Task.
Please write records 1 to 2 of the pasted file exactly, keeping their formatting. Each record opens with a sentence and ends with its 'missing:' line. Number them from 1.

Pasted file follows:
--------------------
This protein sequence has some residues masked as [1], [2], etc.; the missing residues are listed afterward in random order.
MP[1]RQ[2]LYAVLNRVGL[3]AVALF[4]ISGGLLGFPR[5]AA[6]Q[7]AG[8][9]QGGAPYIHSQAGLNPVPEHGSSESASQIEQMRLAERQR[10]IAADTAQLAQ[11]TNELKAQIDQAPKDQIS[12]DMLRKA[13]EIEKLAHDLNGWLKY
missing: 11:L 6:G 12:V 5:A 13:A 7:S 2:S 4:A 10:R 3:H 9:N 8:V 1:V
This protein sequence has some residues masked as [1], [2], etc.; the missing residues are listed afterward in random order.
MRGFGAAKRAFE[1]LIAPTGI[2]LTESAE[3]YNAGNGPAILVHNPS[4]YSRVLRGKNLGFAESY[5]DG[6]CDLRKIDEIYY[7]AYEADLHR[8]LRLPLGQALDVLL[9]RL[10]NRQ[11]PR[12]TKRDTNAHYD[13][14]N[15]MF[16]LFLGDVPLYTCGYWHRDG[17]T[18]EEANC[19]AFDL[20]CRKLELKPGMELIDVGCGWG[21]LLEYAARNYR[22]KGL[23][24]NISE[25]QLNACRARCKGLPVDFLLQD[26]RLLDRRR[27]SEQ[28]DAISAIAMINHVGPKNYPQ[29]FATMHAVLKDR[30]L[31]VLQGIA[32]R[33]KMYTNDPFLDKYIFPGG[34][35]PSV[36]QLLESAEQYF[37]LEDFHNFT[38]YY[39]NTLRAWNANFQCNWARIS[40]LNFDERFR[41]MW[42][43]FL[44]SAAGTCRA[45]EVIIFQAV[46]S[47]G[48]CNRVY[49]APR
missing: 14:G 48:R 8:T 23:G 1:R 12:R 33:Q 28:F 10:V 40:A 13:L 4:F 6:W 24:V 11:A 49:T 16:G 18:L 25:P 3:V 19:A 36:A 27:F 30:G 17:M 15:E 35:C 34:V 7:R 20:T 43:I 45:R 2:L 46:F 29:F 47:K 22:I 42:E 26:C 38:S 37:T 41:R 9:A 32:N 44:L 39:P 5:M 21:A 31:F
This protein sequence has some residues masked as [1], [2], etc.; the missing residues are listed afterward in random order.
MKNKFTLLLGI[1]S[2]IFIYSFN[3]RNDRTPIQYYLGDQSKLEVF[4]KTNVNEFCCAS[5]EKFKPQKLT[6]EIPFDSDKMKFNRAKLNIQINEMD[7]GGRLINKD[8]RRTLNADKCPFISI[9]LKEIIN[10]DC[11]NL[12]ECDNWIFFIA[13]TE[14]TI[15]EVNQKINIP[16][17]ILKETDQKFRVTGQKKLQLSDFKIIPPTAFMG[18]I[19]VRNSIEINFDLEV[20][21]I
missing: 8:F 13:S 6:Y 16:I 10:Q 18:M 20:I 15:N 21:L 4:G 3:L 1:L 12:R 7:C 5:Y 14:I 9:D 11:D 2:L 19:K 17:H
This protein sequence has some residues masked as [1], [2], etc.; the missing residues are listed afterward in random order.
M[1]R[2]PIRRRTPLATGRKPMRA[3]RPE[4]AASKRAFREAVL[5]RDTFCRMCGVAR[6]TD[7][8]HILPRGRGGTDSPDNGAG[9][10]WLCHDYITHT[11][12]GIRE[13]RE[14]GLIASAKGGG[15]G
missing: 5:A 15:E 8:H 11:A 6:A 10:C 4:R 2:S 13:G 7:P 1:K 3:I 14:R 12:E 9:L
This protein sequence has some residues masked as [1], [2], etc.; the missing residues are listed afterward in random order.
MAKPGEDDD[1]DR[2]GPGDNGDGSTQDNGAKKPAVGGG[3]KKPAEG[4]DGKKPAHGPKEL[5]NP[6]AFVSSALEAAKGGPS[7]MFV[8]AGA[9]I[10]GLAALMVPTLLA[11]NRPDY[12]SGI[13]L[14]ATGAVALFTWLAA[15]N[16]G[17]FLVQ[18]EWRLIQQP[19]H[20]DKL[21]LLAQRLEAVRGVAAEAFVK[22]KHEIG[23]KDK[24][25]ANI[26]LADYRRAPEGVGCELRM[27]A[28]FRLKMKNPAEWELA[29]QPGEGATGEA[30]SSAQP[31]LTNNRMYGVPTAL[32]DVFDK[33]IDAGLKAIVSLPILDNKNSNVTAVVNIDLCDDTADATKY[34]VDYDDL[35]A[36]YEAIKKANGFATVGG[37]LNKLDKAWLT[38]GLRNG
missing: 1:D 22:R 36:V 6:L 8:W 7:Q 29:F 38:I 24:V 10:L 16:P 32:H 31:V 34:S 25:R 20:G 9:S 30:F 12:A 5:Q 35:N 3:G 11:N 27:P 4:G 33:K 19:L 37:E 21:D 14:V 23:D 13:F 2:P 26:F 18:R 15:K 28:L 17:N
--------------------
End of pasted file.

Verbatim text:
This protein sequence has some residues masked as [1], [2], etc.; the missing residues are listed afterward in random order.
MP[1]RQ[2]LYAVLNRVGL[3]AVALF[4]ISGGLLGFPR[5]AA[6]Q[7]AG[8][9]QGGAPYIHSQAGLNPVPEHGSSESASQIEQMRLAERQR[10]IAADTAQLAQ[11]TNELKAQIDQAPKDQIS[12]DMLRKA[13]EIEKLAHDLNGWLKY
missing: 11:L 6:G 12:V 5:A 13:A 7:S 2:S 4:A 10:R 3:H 9:N 8:V 1:V
This protein sequence has some residues masked as [1], [2], etc.; the missing residues are listed afterward in random order.
MRGFGAAKRAFE[1]LIAPTGI[2]LTESAE[3]YNAGNGPAILVHNPS[4]YSRVLRGKNLGFAESY[5]DG[6]CDLRKIDEIYY[7]AYEADLHR[8]LRLPLGQALDVLL[9]RL[10]NRQ[11]PR[12]TKRDTNAHYD[13][14]N[15]MF[16]LFLGDVPLYTCGYWHRDG[17]T[18]EEANC[19]AFDL[20]CRKLELKPGMELIDVGCGWG[21]LLEYAARNYR[22]KGL[23][24]NISE[25]QLNACRARCKGLPVDFLLQD[26]RLLDRRR[27]SEQ[28]DAISAIAMINHVGPKNYPQ[29]FATMHAVLKDR[30]L[31]VLQGIA[32]R[33]KMYTNDPFLDKYIFPGG[34][35]PSV[36]QLLESAEQYF[37]LEDFHNFT[38]YY[39]NTLRAWNANFQCNWARIS[40]LNFDERFR[41]MW[42][43]FL[44]SAAGTCRA[45]EVIIFQAV[46]S[47]G[48]CNRVY[49]APR
missing: 14:G 48:R 8:T 23:G 1:R 12:R 33:Q 28:F 10:V 40:A 13:L 4:F 6:W 24:V 11:A 49:T 16:G 18:L 25:P 3:V 19:A 36:A 27:F 30:G 17:M 15:E 35:C 34:V 7:R 20:T 43:I 45:R 2:L 46:F 29:F 47:K 22:I 42:E 26:C 38:S 37:T 41:R 9:A 32:N 44:L 39:P 5:M 21:A 31:F